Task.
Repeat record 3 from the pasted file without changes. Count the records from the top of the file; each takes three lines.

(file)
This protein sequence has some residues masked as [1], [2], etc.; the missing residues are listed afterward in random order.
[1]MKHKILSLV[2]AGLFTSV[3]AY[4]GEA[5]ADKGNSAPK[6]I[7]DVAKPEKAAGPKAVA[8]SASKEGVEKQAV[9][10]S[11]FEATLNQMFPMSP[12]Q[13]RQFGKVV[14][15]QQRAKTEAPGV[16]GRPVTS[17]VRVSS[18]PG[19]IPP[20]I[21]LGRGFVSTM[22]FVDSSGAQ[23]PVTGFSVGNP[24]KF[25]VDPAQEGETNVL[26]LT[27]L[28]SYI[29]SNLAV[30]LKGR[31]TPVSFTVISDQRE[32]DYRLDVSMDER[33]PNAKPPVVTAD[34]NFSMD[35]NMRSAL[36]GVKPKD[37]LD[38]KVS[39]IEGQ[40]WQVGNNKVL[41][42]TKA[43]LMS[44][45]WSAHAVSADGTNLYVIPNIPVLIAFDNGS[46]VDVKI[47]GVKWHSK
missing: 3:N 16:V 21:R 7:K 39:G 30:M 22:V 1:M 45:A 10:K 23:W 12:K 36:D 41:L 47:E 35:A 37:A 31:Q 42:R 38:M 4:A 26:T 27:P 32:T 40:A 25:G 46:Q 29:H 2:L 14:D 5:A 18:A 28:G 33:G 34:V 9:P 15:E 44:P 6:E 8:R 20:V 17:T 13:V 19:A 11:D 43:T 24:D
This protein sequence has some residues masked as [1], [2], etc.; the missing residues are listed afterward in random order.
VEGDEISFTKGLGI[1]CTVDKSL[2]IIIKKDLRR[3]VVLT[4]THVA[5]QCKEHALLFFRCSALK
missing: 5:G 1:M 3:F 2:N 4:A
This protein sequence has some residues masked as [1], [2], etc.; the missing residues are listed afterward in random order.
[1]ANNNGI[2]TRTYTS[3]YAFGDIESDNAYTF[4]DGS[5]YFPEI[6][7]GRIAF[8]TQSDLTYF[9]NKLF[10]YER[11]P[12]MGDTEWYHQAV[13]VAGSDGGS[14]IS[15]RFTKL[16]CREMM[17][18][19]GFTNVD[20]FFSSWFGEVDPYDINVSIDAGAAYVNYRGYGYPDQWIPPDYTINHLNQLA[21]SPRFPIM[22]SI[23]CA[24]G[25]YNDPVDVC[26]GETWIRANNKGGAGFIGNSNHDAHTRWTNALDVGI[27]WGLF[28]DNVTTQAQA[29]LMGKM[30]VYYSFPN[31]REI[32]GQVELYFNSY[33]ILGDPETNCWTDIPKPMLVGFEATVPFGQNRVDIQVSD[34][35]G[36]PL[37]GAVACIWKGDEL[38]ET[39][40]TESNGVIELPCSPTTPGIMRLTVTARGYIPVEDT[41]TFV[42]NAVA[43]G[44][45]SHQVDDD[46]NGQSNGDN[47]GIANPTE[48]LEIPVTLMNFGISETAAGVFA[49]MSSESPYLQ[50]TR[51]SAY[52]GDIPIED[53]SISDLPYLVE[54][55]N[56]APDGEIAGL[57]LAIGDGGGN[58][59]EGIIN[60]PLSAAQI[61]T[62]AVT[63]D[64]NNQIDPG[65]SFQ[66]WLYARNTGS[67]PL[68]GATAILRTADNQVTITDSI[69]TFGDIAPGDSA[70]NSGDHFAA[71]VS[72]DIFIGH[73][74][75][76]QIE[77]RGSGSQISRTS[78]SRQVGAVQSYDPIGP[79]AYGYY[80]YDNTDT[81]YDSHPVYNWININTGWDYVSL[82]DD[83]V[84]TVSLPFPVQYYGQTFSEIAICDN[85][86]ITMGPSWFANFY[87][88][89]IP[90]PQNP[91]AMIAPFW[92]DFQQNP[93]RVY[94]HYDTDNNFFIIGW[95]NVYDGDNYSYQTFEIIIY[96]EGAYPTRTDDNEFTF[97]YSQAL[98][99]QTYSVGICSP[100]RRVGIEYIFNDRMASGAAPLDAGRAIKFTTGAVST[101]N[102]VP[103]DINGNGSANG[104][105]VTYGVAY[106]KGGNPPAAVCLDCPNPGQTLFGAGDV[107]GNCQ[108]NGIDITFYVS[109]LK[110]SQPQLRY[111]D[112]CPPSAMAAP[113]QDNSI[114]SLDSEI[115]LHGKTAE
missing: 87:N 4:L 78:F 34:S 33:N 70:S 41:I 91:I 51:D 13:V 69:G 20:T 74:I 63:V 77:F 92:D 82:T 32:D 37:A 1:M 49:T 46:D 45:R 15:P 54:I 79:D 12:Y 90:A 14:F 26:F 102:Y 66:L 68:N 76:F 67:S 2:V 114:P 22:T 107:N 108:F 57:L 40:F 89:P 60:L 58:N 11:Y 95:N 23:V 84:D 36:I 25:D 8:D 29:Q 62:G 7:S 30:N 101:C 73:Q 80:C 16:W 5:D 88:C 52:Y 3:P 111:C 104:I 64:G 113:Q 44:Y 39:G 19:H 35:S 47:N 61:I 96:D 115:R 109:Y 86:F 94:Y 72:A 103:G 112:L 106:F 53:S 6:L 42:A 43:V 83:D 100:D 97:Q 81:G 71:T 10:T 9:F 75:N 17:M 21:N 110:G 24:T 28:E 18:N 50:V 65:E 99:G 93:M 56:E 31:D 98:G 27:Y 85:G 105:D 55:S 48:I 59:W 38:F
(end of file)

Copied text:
This protein sequence has some residues masked as [1], [2], etc.; the missing residues are listed afterward in random order.
[1]ANNNGI[2]TRTYTS[3]YAFGDIESDNAYTF[4]DGS[5]YFPEI[6][7]GRIAF[8]TQSDLTYF[9]NKLF[10]YER[11]P[12]MGDTEWYHQAV[13]VAGSDGGS[14]IS[15]RFTKL[16]CREMM[17][18][19]GFTNVD[20]FFSSWFGEVDPYDINVSIDAGAAYVNYRGYGYPDQWIPPDYTINHLNQLA[21]SPRFPIM[22]SI[23]CA[24]G[25]YNDPVDVC[26]GETWIRANNKGGAGFIGNSNHDAHTRWTNALDVGI[27]WGLF[28]DNVTTQAQA[29]LMGKM[30]VYYSFPN[31]REI[32]GQVELYFNSY[33]ILGDPETNCWTDIPKPMLVGFEATVPFGQNRVDIQVSD[34][35]G[36]PL[37]GAVACIWKGDEL[38]ET[39][40]TESNGVIELPCSPTTPGIMRLTVTARGYIPVEDT[41]TFV[42]NAVA[43]G[44][45]SHQVDDD[46]NGQSNGDN[47]GIANPTE[48]LEIPVTLMNFGISETAAGVFA[49]MSSESPYLQ[50]TR[51]SAY[52]GDIPIED[53]SISDLPYLVE[54][55]N[56]APDGEIAGL[57]LAIGDGGGN[58][59]EGIIN[60]PLSAAQI[61]T[62]AVT[63]D[64]NNQIDPG[65]SFQ[66]WLYARNTGS[67]PL[68]GATAILRTADNQVTITDSI[69]TFGDIAPGDSA[70]NSGDHFAA[71]VS[72]DIFIGH[73][74][75][76]QIE[77]RGSGSQISRTS[78]SRQVGAVQSYDPIGP[79]AYGYY[80]YDNTDT[81]YDSHPVYNWININTGWDYVSL[82]DD[83]V[84]TVSLPFPVQYYGQTFSEIAICDN[85][86]ITMGPSWFANFY[87][88][89]IP[90]PQNP[91]AMIAPFW[92]DFQQNP[93]RVY[94]HYDTDNNFFIIGW[95]NVYDGDNYSYQTFEIIIY[96]EGAYPTRTDDNEFTF[97]YSQAL[98][99]QTYSVGICSP[100]RRVGIEYIFNDRMASGAAPLDAGRAIKFTTGAVST[101]N[102]VP[103]DINGNGSANG[104][105]VTYGVAY[106]KGGNPPAAVCLDCPNPGQTLFGAGDV[107]GNCQ[108]NGIDITFYVS[109]LK[110]SQPQLRY[111]D[112]CPPSAMAAP[113]QDNSI[114]SLDSEI[115]LHGKTAE
missing: 87:N 4:L 78:F 34:S 33:N 70:S 41:I 91:I 51:D 13:V 69:G 20:T 74:I 63:V 77:F 92:D 82:T 32:D 37:A 1:M 49:T 46:D 45:R 15:P 54:I 79:D 12:Y 90:A 14:F 26:F 102:Y 66:L 68:N 76:F 67:S 2:V 114:P 22:T 107:N 108:F 57:L 40:F 89:P 60:L 58:N 11:Y 95:N 23:V 84:D 36:I 25:D 8:D 29:Q 62:G 7:S 30:N 101:C 73:Q 80:C 16:W 5:D 88:C 52:Y 3:P 111:C 104:I 64:G 113:Q 44:Y 39:G 19:H 35:S 47:N 61:I 96:D 115:R 109:Y 86:F 94:Y 72:A 103:G 112:L 106:F 53:S 6:L 42:A 43:V 83:D 100:D 97:Q 81:G 71:T 10:T 9:F 75:N 17:M 21:N 110:G 24:T 28:E 18:N 50:V 65:E 99:G 93:M 56:E 31:D 98:G 27:Y 85:G 105:D 55:S 48:I 59:W 38:F